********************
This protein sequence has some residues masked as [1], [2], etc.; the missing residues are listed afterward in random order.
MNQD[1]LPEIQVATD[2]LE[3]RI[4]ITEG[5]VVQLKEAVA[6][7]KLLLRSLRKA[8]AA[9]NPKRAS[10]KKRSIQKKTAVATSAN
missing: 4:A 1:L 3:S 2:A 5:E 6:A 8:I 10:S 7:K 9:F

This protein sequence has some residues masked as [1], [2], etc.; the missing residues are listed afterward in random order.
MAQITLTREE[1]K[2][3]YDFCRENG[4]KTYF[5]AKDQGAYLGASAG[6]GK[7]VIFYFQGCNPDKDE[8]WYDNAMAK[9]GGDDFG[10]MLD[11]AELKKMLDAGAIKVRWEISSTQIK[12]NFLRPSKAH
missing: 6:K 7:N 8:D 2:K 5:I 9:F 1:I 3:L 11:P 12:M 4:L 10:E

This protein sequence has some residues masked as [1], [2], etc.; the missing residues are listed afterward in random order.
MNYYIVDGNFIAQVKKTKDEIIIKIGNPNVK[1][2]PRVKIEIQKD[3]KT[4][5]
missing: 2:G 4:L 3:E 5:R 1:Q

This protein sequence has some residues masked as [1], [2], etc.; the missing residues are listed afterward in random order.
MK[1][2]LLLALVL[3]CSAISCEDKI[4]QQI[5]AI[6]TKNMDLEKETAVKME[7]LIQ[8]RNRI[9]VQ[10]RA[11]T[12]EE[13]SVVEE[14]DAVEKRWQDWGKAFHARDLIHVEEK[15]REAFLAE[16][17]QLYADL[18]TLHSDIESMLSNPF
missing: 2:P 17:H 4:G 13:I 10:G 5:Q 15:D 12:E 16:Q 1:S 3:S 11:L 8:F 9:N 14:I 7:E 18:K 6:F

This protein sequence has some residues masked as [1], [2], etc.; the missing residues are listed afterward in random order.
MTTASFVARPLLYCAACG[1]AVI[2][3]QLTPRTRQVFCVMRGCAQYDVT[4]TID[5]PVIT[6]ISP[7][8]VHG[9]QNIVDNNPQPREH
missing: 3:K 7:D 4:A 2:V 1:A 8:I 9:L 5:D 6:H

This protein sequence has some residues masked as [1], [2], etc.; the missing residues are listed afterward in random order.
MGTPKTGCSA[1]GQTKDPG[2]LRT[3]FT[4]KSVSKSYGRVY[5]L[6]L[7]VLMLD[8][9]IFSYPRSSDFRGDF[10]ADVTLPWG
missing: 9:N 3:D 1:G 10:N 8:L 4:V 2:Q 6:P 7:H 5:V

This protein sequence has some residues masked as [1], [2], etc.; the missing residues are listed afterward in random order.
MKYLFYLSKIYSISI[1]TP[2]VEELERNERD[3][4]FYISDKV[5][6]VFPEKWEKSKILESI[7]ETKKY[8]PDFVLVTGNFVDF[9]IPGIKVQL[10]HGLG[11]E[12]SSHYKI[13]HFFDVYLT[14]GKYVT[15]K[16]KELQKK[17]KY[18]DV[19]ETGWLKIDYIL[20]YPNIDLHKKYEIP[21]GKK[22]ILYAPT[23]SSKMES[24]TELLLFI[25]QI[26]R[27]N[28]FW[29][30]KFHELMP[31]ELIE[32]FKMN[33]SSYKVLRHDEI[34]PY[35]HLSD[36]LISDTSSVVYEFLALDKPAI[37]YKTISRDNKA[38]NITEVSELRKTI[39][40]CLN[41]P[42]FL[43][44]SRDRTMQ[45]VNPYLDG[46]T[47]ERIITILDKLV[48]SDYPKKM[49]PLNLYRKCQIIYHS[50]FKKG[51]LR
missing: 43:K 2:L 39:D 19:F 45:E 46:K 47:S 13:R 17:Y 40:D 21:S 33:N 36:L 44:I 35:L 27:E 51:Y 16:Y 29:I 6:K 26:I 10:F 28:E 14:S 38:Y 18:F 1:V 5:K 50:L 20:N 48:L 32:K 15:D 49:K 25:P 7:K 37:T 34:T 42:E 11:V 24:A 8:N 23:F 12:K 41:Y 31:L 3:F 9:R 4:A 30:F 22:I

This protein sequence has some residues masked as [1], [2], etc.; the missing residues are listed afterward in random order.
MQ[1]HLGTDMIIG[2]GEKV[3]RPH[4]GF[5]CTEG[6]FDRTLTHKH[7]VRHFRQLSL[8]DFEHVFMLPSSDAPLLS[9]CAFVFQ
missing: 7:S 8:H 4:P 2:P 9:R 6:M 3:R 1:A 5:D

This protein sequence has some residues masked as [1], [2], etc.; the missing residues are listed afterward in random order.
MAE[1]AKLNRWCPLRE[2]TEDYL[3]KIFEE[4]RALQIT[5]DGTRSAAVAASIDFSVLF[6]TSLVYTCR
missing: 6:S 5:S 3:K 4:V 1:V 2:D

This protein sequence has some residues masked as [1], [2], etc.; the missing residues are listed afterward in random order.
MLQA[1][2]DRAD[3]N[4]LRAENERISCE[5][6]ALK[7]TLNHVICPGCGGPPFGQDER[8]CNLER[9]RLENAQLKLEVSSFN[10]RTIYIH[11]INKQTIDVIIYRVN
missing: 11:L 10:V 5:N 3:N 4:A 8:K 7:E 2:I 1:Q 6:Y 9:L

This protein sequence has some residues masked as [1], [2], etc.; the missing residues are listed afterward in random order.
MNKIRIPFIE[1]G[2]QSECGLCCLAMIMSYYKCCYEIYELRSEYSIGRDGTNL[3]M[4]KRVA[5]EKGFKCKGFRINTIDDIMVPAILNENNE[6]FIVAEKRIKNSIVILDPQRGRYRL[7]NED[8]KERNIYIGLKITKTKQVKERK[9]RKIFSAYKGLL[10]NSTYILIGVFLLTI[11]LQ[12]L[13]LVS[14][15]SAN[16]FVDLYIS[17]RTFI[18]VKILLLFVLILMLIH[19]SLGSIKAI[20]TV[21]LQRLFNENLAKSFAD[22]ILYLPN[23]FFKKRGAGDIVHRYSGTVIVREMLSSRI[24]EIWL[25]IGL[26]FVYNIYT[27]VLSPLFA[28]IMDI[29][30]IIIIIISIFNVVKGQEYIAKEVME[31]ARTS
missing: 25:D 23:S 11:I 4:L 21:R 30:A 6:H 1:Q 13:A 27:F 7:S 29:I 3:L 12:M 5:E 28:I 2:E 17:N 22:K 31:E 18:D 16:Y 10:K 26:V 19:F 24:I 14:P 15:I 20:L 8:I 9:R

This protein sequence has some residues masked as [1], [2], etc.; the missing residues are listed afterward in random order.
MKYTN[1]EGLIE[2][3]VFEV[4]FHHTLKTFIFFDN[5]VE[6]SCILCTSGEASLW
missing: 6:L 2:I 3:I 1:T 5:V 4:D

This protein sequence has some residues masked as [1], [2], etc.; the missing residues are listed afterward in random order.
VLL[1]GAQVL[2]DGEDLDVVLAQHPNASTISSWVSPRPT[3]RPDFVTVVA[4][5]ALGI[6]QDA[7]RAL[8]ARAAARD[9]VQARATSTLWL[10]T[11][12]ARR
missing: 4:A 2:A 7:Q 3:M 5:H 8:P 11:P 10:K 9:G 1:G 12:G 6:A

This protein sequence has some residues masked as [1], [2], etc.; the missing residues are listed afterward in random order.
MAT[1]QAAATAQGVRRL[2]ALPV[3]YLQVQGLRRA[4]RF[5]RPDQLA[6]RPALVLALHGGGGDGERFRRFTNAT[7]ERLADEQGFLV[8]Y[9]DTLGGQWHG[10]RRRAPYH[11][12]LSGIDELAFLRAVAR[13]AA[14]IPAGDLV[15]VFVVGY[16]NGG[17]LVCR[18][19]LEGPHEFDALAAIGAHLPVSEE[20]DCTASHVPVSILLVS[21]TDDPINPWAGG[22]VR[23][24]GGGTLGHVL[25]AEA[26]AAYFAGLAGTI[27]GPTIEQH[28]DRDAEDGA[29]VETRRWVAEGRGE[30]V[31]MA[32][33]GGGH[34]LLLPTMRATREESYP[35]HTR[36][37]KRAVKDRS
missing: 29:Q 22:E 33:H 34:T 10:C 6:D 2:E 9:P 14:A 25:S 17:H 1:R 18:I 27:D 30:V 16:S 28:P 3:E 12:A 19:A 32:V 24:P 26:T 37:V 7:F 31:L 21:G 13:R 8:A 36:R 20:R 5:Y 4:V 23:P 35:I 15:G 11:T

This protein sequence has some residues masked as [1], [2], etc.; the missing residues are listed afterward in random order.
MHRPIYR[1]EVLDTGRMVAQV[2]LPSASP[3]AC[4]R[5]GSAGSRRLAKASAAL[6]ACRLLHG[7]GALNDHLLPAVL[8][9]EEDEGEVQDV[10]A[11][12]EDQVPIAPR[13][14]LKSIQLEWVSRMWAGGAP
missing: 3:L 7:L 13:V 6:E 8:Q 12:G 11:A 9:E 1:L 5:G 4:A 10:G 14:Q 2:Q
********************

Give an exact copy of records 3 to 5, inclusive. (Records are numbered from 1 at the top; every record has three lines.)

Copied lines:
This protein sequence has some residues masked as [1], [2], etc.; the missing residues are listed afterward in random order.
MNYYIVDGNFIAQVKKTKDEIIIKIGNPNVK[1][2]PRVKIEIQKD[3]KT[4][5]
missing: 2:G 4:L 3:E 5:R 1:Q

This protein sequence has some residues masked as [1], [2], etc.; the missing residues are listed afterward in random order.
MK[1][2]LLLALVL[3]CSAISCEDKI[4]QQI[5]AI[6]TKNMDLEKETAVKME[7]LIQ[8]RNRI[9]VQ[10]RA[11]T[12]EE[13]SVVEE[14]DAVEKRWQDWGKAFHARDLIHVEEK[15]REAFLAE[16][17]QLYADL[18]TLHSDIESMLSNPF
missing: 2:P 17:H 4:G 13:I 10:G 5:Q 15:D 12:E 16:Q 1:S 3:S 11:L 8:F 9:N 14:I 7:E 18:K 6:F

This protein sequence has some residues masked as [1], [2], etc.; the missing residues are listed afterward in random order.
MTTASFVARPLLYCAACG[1]AVI[2][3]QLTPRTRQVFCVMRGCAQYDVT[4]TID[5]PVIT[6]ISP[7][8]VHG[9]QNIVDNNPQPREH
missing: 3:K 7:D 4:A 2:V 1:A 8:I 9:L 5:D 6:H